A question I am sometimes asked is ‘what is net yield and how does that differ from gross yield?’. In an earlier post we thought about gross yield which is basically the rent divided by the purchase or the value times 100. A very basic assessment of the return that you are going to get from a property.
Net yield allows us to go into a slightly more sophisticated view of the property because net yield is the return of the property but taking into account the costs involved. If you were calculating a true net yield then you would be taking off the costs of purchase probably, but also the costs of letting the property out. The rent which you are going to receive is going to come at a cost. You are probably going to have a letting agent, you are probably going to have letting fees, you are going to have a managing agent who’s going to manage the property and collect the rent for you, probably.
You could even take this further because a true net yield could also reflect the cost of financing the property. So, as well as taking those costs off the rent, you may also deduct the costs of mortgage interest, for example. If you wanted to get really, really sophisticated you could even get into the realms of taking tax off, but that’s beyond a lot of us.
It all depends on what you are trying to do because the reason why I would be calculating a net yield as opposed to a gross yield is I would be looking at the actual return to me personally. A net yield would allow me to take into account the actual cost, for example, of finance to me.
It may be that with your particular circumstances you can go to lender A who are going to lend you a buy to let mortgage at 2.5%. Perhaps because of my circumstances I have to go to lender B and they’re going to lend to me at 3%, in which case our net yield is going to be slightly different. So, you can work out what the net yield would be to you and I can work out what the net yield would be to me.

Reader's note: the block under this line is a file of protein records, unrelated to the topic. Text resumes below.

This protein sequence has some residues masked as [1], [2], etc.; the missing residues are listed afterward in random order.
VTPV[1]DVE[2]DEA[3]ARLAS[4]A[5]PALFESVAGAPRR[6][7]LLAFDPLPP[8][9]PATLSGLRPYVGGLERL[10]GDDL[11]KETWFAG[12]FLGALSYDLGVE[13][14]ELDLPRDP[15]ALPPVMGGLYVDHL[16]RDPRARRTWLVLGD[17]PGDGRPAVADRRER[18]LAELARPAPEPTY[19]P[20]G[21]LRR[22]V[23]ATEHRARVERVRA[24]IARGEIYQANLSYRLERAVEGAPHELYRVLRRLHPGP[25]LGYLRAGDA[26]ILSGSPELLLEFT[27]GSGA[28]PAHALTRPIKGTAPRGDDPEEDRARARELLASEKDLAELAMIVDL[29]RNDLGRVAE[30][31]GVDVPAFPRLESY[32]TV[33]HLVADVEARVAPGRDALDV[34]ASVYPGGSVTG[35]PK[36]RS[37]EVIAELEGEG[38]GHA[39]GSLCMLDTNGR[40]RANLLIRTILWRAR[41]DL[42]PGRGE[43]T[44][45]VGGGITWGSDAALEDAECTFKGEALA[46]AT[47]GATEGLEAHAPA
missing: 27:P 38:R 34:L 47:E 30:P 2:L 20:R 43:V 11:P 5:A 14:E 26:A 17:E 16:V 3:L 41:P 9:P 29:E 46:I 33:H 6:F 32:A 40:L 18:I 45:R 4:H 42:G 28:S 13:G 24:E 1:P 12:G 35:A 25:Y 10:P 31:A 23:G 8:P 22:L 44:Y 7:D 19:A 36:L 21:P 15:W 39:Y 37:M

Similarly, if you are going to manage the property yourself and not have a managing agent then that’s going to increase the return to you so you would have a slightly different net return then I would because I would use a managing agent.
Again, as I was saying in the video about gross yield, there is no real standard definition and you will see people talking about gross and net yields as if everyone understands what they’re talking about but you need to understand what that particular person has taken into account.
For example, if you are going to go to a deal packager or deal sourcer who starts banding around figures saying this is going to net you 6%, find out what that means. What have they taken into account? Because very often you will find, for example with the deal packager and the deal sourcer, that all they’ve done is deducted the mortgage interest but they haven’t found the other costs that are involved, like the managing agent, like any repairs which may come up, like any void periods that maybe needed to be taken into account when you don’t have a tenant.
Why do we use terms like gross yield and net yield? Basically, as an aid to comparison but you need to know that you are comparing apples with apples, and not apples with pears.
Here’s to successful property investing.
Peter Jones B.Sc FRICS
Chartered Surveyor, author and property investor
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